3D Printing and How it Affects Your Manufacturing Process
3D printing is one of the hottest topics in manufacturing and tool production, and 3D printers can be used to create parts for an array of industries, from appliances to airplanes and automotive vehicles. Manufacturing prototype parts and hard tooling can be very expensive. 3D printing can help clients create specific pieces on demand, helping them lower their costs.
Although the application of metal 3D printing in the world of sheet metal stamping is still beyond the economic reach of most tooling shops, the use of low cost plastic 3D printers is becoming common for specific and limited items in the sheet metal tooling industry.
How 3D Printing Affects Your Manufacturing Process
From a simulation point of view, 3D printing can be used to visualize and construct results from the computer screen. This requires full-color 3D printing for best results. However, a low-cost mono-color plastic 3D printer may still have useful output by 3D printing the basic process shapes OR perhaps a full scale developed blank shape for use as a template or physical checking aid.
It has also been found to be acceptable to create checking fixtures or gauges using low cost plastic 3D printers, instead of traditional machined gauges which may be slow to manufacture and use expensive materials. In this case, PLA plastic works best (as opposed to ABS plastic) because PLA plastic has a lower melting point and is, therefore, more dimensionally stable and accurate than 3D printed ABS plastic.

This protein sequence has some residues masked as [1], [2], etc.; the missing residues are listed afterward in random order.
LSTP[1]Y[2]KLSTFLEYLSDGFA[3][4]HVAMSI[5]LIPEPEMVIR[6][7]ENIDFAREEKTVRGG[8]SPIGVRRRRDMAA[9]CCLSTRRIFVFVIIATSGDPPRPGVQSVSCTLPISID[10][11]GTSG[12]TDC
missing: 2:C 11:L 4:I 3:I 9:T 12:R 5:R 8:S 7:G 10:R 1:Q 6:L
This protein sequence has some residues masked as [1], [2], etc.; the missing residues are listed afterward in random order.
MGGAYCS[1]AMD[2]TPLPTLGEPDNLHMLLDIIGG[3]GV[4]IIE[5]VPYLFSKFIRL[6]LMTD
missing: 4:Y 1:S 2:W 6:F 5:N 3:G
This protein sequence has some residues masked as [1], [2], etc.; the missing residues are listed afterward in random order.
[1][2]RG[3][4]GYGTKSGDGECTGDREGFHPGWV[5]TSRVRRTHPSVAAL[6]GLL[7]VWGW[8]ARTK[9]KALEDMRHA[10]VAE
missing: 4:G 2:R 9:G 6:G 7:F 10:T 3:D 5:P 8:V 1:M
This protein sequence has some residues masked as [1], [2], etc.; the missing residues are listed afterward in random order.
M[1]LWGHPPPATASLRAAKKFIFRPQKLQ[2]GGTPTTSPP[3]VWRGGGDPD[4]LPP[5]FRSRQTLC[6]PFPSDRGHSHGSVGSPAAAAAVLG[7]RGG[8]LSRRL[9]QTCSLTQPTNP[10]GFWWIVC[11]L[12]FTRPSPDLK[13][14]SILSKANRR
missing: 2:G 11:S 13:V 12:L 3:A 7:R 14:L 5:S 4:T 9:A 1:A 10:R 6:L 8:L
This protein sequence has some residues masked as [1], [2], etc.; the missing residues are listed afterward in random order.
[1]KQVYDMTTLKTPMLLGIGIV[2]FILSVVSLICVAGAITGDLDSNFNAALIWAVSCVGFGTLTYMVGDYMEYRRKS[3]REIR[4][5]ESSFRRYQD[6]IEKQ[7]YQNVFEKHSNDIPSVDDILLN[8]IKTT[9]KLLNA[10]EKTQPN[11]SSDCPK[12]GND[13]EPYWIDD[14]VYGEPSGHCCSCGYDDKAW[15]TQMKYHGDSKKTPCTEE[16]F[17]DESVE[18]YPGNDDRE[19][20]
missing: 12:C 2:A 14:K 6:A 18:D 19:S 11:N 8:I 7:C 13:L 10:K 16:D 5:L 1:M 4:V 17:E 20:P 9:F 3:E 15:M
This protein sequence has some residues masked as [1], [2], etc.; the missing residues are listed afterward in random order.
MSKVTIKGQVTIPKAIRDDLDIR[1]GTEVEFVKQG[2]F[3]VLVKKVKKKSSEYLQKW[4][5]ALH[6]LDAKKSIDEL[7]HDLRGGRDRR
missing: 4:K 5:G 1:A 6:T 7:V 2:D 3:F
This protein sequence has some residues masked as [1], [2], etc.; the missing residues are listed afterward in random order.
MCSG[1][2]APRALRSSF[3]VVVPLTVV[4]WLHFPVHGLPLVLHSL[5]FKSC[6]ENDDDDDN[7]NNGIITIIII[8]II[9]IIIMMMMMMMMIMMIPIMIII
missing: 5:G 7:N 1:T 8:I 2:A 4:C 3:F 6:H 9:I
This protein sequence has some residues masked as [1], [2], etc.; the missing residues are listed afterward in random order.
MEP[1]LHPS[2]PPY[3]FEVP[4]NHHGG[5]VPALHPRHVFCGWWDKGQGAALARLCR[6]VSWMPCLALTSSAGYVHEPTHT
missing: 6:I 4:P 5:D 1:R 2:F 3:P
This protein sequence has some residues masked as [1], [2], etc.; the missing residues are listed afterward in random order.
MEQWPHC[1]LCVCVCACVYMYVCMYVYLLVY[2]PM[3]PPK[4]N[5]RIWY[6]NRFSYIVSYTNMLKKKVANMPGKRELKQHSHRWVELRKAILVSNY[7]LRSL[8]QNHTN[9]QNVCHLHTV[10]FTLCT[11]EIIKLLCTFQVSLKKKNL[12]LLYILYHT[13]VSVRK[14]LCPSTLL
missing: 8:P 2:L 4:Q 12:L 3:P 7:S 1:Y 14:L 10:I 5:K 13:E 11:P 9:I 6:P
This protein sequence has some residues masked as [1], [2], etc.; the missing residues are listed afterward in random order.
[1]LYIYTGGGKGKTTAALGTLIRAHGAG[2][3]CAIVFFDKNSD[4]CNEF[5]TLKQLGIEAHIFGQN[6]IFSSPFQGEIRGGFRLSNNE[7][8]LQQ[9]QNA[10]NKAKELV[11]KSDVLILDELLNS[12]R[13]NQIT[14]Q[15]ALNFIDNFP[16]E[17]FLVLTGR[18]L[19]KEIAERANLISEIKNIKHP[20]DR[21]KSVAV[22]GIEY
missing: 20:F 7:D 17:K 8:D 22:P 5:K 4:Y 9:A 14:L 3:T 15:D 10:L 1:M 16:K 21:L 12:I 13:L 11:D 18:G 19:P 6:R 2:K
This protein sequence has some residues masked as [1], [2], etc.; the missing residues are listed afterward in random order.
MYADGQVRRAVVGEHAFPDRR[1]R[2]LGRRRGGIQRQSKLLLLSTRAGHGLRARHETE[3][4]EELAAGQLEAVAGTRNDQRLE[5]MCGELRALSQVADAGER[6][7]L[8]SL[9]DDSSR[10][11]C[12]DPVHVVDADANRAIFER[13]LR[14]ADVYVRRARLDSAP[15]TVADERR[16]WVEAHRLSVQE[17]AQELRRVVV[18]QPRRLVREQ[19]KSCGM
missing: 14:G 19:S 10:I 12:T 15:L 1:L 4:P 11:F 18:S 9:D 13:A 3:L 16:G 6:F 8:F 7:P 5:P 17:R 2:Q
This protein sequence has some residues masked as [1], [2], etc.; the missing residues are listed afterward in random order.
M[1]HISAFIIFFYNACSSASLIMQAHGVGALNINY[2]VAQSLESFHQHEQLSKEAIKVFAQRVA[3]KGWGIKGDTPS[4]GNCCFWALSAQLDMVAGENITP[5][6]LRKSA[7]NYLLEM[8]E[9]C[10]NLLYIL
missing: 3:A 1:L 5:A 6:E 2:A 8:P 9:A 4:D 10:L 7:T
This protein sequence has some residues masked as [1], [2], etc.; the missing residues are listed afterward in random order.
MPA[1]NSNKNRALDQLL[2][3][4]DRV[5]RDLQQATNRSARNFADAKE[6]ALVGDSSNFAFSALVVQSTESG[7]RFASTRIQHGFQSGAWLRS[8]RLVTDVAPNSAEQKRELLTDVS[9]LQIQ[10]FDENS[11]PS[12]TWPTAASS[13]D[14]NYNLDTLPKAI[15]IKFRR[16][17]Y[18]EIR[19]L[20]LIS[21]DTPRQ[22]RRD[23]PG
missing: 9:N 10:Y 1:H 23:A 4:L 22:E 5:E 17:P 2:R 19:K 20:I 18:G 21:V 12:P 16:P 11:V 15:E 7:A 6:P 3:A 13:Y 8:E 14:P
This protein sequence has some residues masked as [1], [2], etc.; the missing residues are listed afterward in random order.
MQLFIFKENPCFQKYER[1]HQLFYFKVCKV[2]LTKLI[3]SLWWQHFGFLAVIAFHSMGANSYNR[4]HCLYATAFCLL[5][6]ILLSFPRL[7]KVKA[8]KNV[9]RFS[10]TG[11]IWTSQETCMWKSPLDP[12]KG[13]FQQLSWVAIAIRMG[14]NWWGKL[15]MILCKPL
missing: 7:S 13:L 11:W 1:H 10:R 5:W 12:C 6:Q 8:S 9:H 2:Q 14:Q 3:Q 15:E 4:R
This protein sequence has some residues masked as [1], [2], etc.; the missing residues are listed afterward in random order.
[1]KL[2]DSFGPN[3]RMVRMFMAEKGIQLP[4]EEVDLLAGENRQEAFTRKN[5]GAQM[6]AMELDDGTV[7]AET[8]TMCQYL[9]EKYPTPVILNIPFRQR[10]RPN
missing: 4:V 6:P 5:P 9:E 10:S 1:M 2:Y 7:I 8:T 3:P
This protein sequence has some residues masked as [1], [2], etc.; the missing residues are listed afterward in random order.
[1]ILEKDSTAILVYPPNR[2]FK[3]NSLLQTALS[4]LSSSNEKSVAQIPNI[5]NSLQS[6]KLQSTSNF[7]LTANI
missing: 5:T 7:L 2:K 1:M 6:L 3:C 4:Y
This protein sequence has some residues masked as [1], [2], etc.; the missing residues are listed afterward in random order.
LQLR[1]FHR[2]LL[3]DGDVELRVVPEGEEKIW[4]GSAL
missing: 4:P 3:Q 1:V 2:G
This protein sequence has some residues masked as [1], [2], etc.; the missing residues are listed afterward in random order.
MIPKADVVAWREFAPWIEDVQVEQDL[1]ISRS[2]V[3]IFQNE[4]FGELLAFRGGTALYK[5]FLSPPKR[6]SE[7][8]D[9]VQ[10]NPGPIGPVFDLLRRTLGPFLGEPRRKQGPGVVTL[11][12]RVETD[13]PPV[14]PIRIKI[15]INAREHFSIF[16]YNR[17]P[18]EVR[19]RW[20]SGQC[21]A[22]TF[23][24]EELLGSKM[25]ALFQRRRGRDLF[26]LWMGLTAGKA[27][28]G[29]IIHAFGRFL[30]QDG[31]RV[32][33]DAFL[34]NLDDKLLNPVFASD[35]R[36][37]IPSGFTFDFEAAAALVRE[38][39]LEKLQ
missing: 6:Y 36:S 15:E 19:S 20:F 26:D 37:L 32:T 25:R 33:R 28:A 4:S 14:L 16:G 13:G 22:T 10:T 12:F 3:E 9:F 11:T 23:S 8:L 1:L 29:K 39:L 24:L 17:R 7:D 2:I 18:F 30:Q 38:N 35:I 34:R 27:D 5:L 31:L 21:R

Jigs and fixtures are crucial to successful sheet-metal part production, and are used as a manufacturing aid to produce dimensionally accurate sheet metal parts in very high volumes.
Benefits of 3D Printing
The main attraction to 3D printed jigs and fixtures is the fact that creating a 3D printed fixture does not require the expense of a highly skilled CAM operator. Generally, a 3D printed jig is designed in CAD and sent immediately to the 3D printer creating the fixture fast and with automated low-cost labor (i.e., the 3D printer).
Furthermore, a traditional jig or fixture may be heavy and difficult to lift and transport. Naturally, 3D printed plastic is much lighter weight, thereby saving time and energy when transporting the fixture by hand or freight, as is often required.
However, 3D printing is not superior in all cases. There are situations where heat or load requirements of a jig or fixture means 3D printed plastic is not a suitable option. It may also be true on some occasions that a simple shape or part can be more easily CNC machined rather than 3D printed, so one must understand how to use 3D printing appropriately.
Stamping Simulation can offer clients 3D printing services at all levels whether it be mono color, full color, high strength or low strength materials, as well as provide 3D metal printing as an outsourced service. Fill out our online contact form for a free quote.